He argued that these two notions are the same.
    I doubt he argued the notions are the same, because it is very easy to find counterexamples. If you've ever heard the expression "time flies when you're having fun," that's an obvious counterexample to the claim that the notion of psychological time is the same as the notion of entropic time.

  25. #25
    Join Date
    Oct 2005
    Posts
    25,700
    Quote Originally Posted by 01101001 View Post
    Executive summary: Everything has a beginning -- unless it doesn't.
    Or put this way: the concept of a beginning is a useful notion for everything-- except when it isn't. What's more, sometimes sticking too literally to that notion actually becomes a barrier to understanding. I can ask anyone-- when did you begin? Is finding a literal answer to that question useful to your understanding of yourself, or an impediment to it?

  26. #26
    Join Date
    Jan 2002
    Location
    The Valley of the Sun
    Posts
    8,820
    We don't know that there was a beginning of the universe. Maybe the diameter of the universe was a Planck length 1 second before the the Big Bang, of a Planck length a second before that, ⅛ of a Planck length a second before that, etc. Then it would have been doubling in diameter every second until it got big enough for us to theorize about. Since for each second before that it would have been half the size that it was a second later, there would have never been a time when its diameter was zero. There need not have been a beginning.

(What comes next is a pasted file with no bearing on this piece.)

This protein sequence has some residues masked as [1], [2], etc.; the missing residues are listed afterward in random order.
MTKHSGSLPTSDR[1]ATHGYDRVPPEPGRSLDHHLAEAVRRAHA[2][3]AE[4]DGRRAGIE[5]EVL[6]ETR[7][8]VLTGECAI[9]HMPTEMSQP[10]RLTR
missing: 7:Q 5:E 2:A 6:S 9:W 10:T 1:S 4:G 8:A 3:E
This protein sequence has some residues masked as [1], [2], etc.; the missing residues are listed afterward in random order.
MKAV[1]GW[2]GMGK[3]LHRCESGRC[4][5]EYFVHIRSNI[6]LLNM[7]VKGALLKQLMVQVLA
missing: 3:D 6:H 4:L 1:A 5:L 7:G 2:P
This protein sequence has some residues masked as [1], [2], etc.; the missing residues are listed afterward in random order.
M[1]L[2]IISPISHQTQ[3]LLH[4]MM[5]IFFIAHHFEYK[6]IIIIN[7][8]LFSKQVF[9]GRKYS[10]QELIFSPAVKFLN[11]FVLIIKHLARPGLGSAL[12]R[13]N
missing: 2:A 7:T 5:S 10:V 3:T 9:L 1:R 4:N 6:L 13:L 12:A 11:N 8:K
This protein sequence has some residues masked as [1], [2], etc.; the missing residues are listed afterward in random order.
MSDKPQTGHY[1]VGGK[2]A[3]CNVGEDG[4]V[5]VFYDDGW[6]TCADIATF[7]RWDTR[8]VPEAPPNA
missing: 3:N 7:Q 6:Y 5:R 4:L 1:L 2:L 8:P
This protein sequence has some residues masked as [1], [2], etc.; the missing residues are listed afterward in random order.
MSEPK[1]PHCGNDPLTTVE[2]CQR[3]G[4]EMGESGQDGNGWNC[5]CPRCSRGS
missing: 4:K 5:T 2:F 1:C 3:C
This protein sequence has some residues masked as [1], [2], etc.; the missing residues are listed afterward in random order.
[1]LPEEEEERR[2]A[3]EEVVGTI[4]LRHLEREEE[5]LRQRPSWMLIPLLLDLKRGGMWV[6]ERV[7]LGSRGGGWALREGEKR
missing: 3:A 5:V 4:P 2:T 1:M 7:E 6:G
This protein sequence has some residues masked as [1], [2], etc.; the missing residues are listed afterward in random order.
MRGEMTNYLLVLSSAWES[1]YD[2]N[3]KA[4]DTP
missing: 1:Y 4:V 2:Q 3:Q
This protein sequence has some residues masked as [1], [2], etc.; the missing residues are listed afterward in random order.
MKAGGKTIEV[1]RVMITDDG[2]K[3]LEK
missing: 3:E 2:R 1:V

I think there's a problem with the universe being infinitely old only if it had a beginning. Then infinite time would have had to have passed between two events, the beginning and now. We would never have gotten to this point in time. But if there was no beginning then only finite time would have to have passed between any two events. Just like on a number line with infinite numbers, the difference between any two numbers is finite.

  27. #27
    Join Date
    Jun 2004
    Location
    Lugano, Switzerland
    Posts
    6,878
    Or maybe to put it another way: how can I get to the present from the past?

  28. #28
    Join Date
    Oct 2005
    Posts
    25,700
    Indeed, how do you know you are "in" the present in the first place? How much time is in a "now", such that you could have "gotten there" in some perceptual sense? If you say that "now" is an instant, then it's pretty clear "you" aren't there, as "you" don't do anything in an instant. Or if you say "now" is whatever period of time it takes for you to formulate the concept you call "now", then one "now" cannot "turn into" another, as there are no lines drawn in those shifting sands, flowing through the hourglass. These concepts are always much more vague than we tend to admit to ourselves, but they work for us-- as long as we don't take them too literally.